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Psychology Tricks To Use As A Designer

You may think it's cliché to talk about psychology in every aspect but it is what it is. Numerous factors influence our decision-making daily, including subtle psychological influences. Your users' experience is influenced by psychology. It's time to update your toolset so you can increase conversions on your landing page as well.

Design vs Psychology

Psychology and UX design have a long history together (social, behavioral, and cognitive). Motivation and competitiveness drive the majority of human behaviors. Humans crave psychological needs before any other basic need, and motivation to meet other needs comes after psychological needs have been met. Similarly, every UX must provide the primary need of a working functionality with a consistent and reliable experience to motivate users to continue using the product or service.


People who are unfamiliar with a technological niche will appraise a product or service based on their initial impression.

A great picture, a cute animation, or your favorite color splashed throughout the page can all serve as triggers to purchase the solution being given. The Aesthetic Usability Effect is what we call, this phenomenon.

Why are there no examples of such beautiful, appealing designs? Usability. How attractive the design may appear, designers must check the box of long-term usability, or ease of use, which is why such nice designs are rarely implemented.

When these designs fail, users frequently blame themselves for improper usage. Positive emotional responses often obscure the lack of long-term functionality.

Familiarity Is The Key

Because of their familiarity with the product or event, humans develop this psychological preference. The Mere-Exposure Effect is what it's called.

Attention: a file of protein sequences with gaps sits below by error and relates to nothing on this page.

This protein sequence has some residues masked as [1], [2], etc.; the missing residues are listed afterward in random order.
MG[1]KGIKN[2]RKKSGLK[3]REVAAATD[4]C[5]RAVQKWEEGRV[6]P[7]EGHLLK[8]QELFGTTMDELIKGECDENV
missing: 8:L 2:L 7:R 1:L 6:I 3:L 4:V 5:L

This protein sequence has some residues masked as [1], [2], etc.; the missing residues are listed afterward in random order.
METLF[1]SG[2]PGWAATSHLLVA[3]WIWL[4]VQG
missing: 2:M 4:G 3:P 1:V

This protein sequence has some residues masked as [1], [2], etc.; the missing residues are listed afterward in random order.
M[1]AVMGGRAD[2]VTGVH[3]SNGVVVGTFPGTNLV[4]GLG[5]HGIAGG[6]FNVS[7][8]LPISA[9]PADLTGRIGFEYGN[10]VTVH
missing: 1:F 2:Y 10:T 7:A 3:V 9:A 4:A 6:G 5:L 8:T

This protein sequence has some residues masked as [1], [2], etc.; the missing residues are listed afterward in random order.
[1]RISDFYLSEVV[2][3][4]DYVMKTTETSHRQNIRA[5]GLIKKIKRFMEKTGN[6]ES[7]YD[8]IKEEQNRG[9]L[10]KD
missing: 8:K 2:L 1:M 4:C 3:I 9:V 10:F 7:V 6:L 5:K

Smart designers devise ways for placing CTAs at locations on the screen that are habitually visited by average users, or in areas where people navigate their mouse cursor instinctively. Designers, for example, place the "next" button at the top right corner of web pages because they know users will look there for the "home" button. That's why most CTAs and action buttons, such as the User Profile and Notification Icons, are in the right upper corner.


When you last saw a loading screen stuck at 99 percent, what was the first thing that came to mind? Shouldn't I just wait a little longer? However, the wait looked to be longer than expected.

What actually happens is that you, the user, have no control over how quickly your page or screen loads.

Designers use this animation to make you feel that the page is being refreshed and that the screen will load in seconds. They usually con you into waiting a little longer.

To Sum UP

These are just a few of the approaches that designers employ to create an interactive experience. A great User Experience can only be designed through extensive UX research and observation of user behavior.

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